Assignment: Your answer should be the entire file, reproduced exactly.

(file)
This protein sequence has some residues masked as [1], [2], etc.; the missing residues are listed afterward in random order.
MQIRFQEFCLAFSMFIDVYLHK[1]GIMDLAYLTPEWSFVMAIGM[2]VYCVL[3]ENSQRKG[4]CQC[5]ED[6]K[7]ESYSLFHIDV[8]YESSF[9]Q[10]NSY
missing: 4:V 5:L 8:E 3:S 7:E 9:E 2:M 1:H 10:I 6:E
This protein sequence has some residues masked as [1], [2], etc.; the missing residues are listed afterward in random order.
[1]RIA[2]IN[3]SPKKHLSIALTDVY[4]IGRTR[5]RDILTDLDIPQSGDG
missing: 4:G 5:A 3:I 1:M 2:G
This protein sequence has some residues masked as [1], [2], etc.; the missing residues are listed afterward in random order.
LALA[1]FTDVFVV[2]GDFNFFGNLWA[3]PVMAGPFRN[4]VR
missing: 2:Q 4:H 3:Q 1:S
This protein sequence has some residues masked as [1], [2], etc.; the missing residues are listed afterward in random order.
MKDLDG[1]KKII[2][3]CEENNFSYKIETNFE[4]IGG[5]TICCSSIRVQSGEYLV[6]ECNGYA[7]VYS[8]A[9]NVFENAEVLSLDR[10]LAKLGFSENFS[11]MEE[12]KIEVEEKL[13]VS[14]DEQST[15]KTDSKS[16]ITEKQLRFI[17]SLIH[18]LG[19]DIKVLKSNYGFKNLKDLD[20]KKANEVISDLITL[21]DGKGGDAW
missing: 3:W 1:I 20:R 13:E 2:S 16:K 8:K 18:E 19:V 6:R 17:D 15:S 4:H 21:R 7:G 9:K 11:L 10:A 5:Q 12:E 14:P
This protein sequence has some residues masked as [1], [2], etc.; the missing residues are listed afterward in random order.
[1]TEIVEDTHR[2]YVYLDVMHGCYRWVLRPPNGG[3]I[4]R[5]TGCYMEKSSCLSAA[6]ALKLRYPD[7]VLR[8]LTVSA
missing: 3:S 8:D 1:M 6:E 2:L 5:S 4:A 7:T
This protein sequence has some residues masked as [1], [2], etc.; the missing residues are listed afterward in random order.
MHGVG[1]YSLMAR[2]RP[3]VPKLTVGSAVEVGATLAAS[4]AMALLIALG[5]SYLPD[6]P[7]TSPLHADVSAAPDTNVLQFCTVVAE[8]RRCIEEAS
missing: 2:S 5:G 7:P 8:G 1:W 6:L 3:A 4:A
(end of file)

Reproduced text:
This protein sequence has some residues masked as [1], [2], etc.; the missing residues are listed afterward in random order.
MQIRFQEFCLAFSMFIDVYLHK[1]GIMDLAYLTPEWSFVMAIGM[2]VYCVL[3]ENSQRKG[4]CQC[5]ED[6]K[7]ESYSLFHIDV[8]YESSF[9]Q[10]NSY
missing: 4:V 5:L 8:E 3:S 7:E 9:E 2:M 1:H 10:I 6:E
This protein sequence has some residues masked as [1], [2], etc.; the missing residues are listed afterward in random order.
[1]RIA[2]IN[3]SPKKHLSIALTDVY[4]IGRTR[5]RDILTDLDIPQSGDG
missing: 4:G 5:A 3:I 1:M 2:G
This protein sequence has some residues masked as [1], [2], etc.; the missing residues are listed afterward in random order.
LALA[1]FTDVFVV[2]GDFNFFGNLWA[3]PVMAGPFRN[4]VR
missing: 2:Q 4:H 3:Q 1:S
This protein sequence has some residues masked as [1], [2], etc.; the missing residues are listed afterward in random order.
MKDLDG[1]KKII[2][3]CEENNFSYKIETNFE[4]IGG[5]TICCSSIRVQSGEYLV[6]ECNGYA[7]VYS[8]A[9]NVFENAEVLSLDR[10]LAKLGFSENFS[11]MEE[12]KIEVEEKL[13]VS[14]DEQST[15]KTDSKS[16]ITEKQLRFI[17]SLIH[18]LG[19]DIKVLKSNYGFKNLKDLD[20]KKANEVISDLITL[21]DGKGGDAW
missing: 3:W 1:I 20:R 13:E 2:S 16:K 8:K 18:E 19:V 6:R 17:D 15:S 4:H 21:R 7:G 9:K 11:L 10:A 5:Q 12:E 14:P
This protein sequence has some residues masked as [1], [2], etc.; the missing residues are listed afterward in random order.
[1]TEIVEDTHR[2]YVYLDVMHGCYRWVLRPPNGG[3]I[4]R[5]TGCYMEKSSCLSAA[6]ALKLRYPD[7]VLR[8]LTVSA
missing: 3:S 8:D 1:M 6:E 2:L 5:S 4:A 7:T
This protein sequence has some residues masked as [1], [2], etc.; the missing residues are listed afterward in random order.
MHGVG[1]YSLMAR[2]RP[3]VPKLTVGSAVEVGATLAAS[4]AMALLIALG[5]SYLPD[6]P[7]TSPLHADVSAAPDTNVLQFCTVVAE[8]RRCIEEAS
missing: 2:S 5:G 7:P 8:G 1:W 6:L 3:A 4:A